In extremely cold, snowy and windy conditions, your safest option is to stay indoors. But if you do head outside, take precautions to avoid frostbite and hypothermia.
First, put off any unnecessary trips outdoors until the weather is more moderate, says Edward Ward, MD, MPH, an emergency medicine specialist at Rush University Medical Center.
Subzero temperatures can freeze exposed skin and underlying tissue, and frostbite can occur within minutes, before you may realize it, he says. Also, the very young and old, and those with cardiac conditions, need to be especially careful to avoid hypothermia, which occurs when your core body temperature drops below 95 degrees. If you must go out, Ward offers the following tips to prevent hypothermia and frostbite:
- Wear multiple layers of loose, warm clothing. In addition to keeping you warm, additional layers allow you to remove clothing that gets wet.
- Pay special attention to keeping head, hands, ears and feet warm and dry. Keeping your head warm helps your body retain heat, and fingers, toes and ears are the most vulnerable to frostbite.
- Choose boots that will keep your feet both warm and dry and a hat that covers your ears as well as the top of your head.
- Don’t text or use your phone outdoors in very cold temperatures or snow; and don’t choose gloves that have “half fingers” or are thin enough for texting.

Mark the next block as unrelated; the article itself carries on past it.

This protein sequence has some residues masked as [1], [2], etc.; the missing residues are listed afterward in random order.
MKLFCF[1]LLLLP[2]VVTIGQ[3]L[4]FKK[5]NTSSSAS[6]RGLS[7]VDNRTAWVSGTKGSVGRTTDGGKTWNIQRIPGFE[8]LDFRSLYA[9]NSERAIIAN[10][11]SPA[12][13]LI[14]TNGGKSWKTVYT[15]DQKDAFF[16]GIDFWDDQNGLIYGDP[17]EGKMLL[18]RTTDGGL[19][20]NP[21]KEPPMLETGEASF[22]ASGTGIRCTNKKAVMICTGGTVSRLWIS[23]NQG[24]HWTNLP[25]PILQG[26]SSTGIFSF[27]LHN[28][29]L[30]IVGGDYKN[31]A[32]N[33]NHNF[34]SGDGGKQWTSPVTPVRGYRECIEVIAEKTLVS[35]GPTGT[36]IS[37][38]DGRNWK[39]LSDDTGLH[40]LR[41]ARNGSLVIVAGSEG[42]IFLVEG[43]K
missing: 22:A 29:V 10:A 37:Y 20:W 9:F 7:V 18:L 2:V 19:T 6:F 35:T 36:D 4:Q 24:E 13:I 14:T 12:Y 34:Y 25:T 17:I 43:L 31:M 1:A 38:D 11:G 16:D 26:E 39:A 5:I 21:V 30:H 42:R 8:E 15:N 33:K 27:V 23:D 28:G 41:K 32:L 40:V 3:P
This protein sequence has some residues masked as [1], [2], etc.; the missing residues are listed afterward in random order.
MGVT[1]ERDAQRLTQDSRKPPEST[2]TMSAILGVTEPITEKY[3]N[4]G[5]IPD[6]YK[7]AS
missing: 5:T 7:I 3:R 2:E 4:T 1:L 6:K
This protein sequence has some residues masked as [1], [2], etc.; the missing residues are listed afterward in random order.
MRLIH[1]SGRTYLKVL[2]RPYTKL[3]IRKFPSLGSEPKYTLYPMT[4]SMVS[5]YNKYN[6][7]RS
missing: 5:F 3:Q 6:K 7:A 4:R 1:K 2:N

- Get out of the cold immediately if you feel numbness or stinging on your skin or in your fingers or feet.
- Likewise, get out of the cold if you begin shivering to avoid hypothermia. Once hypothermia sets in, symptoms include persistent shivering, stiff muscles and impaired physical coordination and may involve confusion or irritability.
What to do if you suspect frostbite
- Rewarm the affected area gently and gradually by immersing it in warm — never hot — water.
- Do not rub the affected area.
- If after several minutes the area remains numb or has a grayish-yellow color, call your primary care provider, or visit an urgent care clinic or emergency room.
- In more severe cases, blisters or sores might develop; if they do, go to an emergency room.
What to do if you suspect hypothermia
- Move indoors immediately, remove any wet clothing and steadily get warm.
- Do not use hot water bottles, electric blankets or other thermal heat sources to rewarm.
- Immediately seek medical attention if shivering persists after several minutes or a person seems confused.
While colder temperatures may not seem too dangerous at first, they can become hazardous quickly if you are not properly dressed or stay outside for too long. Being prepared and aware of your surroundings can prevent a scary situation when the temperature drops.